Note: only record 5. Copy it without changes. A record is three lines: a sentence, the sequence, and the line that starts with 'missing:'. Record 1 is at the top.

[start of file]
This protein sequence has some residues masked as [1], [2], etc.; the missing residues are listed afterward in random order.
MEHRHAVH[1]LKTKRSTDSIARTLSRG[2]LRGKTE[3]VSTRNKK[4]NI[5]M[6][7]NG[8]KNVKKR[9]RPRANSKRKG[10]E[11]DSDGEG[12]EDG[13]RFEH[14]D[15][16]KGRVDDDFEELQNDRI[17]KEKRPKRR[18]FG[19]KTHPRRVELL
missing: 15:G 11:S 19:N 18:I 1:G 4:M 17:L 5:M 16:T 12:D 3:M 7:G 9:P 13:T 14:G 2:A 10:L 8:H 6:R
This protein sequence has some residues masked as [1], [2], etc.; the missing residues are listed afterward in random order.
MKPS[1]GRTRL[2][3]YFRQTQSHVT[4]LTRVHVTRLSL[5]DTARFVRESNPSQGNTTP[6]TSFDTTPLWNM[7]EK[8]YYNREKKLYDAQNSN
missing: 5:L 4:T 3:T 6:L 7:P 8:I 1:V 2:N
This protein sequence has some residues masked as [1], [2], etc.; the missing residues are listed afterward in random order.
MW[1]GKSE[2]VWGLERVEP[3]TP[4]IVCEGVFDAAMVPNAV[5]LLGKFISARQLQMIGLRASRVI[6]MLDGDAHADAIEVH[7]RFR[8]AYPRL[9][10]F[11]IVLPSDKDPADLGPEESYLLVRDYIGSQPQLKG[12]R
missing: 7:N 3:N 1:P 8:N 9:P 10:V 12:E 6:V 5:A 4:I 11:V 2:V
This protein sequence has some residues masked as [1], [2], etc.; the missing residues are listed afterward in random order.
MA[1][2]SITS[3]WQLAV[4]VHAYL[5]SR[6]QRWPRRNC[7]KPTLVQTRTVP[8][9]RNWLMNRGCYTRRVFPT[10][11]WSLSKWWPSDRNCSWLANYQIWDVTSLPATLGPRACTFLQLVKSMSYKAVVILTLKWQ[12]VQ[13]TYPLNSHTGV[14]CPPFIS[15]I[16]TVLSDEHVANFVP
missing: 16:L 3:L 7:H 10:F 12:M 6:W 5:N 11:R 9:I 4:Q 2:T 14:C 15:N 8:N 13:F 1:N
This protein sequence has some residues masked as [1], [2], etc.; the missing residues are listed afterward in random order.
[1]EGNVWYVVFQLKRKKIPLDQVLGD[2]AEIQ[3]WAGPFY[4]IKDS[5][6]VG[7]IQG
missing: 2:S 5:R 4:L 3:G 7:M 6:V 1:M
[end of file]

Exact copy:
This protein sequence has some residues masked as [1], [2], etc.; the missing residues are listed afterward in random order.
[1]EGNVWYVVFQLKRKKIPLDQVLGD[2]AEIQ[3]WAGPFY[4]IKDS[5][6]VG[7]IQG
missing: 2:S 5:R 4:L 3:G 7:M 6:V 1:M